Rick can pray for me. I'll gay for him. And we can call it even.

Flashback: Santorum Compares Voting for Him to Tiananmen Square's "Tank Man"

| Mon Mar. 19, 2012 5:00 AM EDT

Kristin Brenenman/Flickr. Original photograph by Jeff Widener, Associated Press.Kristin Brenenman/Flickr. Original photograph by Jeff Widener, Associated Press.

On the presidential campaign trail, Rick Santorum has never shied away from calling out the bluster of his fellow Republicans, chief among them Newt "Moon Base" Gingrich. "Grandiosity has never been a problem with Newt Gingrich," Santorum deadpanned at a January presidential debate. Casting Newt as a loose-lipped gaffe machine, Santorum said, "I don't want a nominee that I have to worry about going out and looking at the paper the next day and worrying about what he's going to say next."

Yet Santorum himself is no stranger to overblown campaign talk. In a previously unreported radio interview from April 1994, then-Rep. Rick Santorum (R-Penn.) argued that supporting his underdog US Senate campaign and voting for him in the election was "every bit as important" as the bold Chinese protester who, in June 1989, blocked a column of military tanks near Beijing's Tiananmen Square, the site of student protests against China's Communist ruling elite.

Santorum's remarks were included in tracking documents compiled by Sen. Harris Wofford, the Democrat who Santorum narrowly defeated in his 1994 Senate race. Here is Santorum's full statement:

"...What you have to do is recognize that when you get up in the morning, you look in the mirror, you're looking at the person who really bears the moral responsibility for the future of that country, so your children can be safe and prosperous and free, and unless you take that responsibility seriously, you have no one to blame for the Roberta Achtenbergs being in the White House than yourselves.

You've gotta take that responsibility seriously, and the work you do, if it just means going out to vote, if it means passing the word onto friends and neighbors about what you've heard on this program, the work that you do is every bit as important as the guy who stood in front of the tank at Tiananmen Square when it comes to the future of our civilization in this country, and I don't know if I can say it any more strongly than that."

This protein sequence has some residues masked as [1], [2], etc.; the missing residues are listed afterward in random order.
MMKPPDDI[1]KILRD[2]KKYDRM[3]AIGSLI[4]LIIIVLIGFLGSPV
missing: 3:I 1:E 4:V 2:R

Here's the transcript itself:


Suffice it to say that comparing voting for Rick Santorum with the act of defiance by Tiananmen's "Tank Man," as he's known, far surpasses any of Newt Gingrich's bombast. The Tank Man shuffled left and right to block the tanks' forward progress, then clambered on top of the first tank, stuck his head inside, and reportedly said, "Why are you here? My city is in chaos because of you." Tank Man could've easily been shot or run over; one theory about his fate holds he was killed by a government firing squad weeks later. He etched his name, if anonymously, into the history books with one of the most iconic protests in the 20th century.

The Tiananmen line was one of many hyperbolic one-liners uttered by Santorum during his 1994 campaign. As Mother Jones reported, Santorum made welfare reform a pillar of his Senate bid. His welfare stump speech often targeted single mothers, and he claimed they were "breeding more criminals" and that lawmakers were needed who weren't afraid of "kicking them in the butt." In another grandiose touch, Santorum argued that the single mother problem posed an existential threat to the United States itself. At a February 1994 Clairtown, Pennsylvania, town hall, he said, "We are seeing the fabric of this country fall apart, and it's falling apart because of single moms."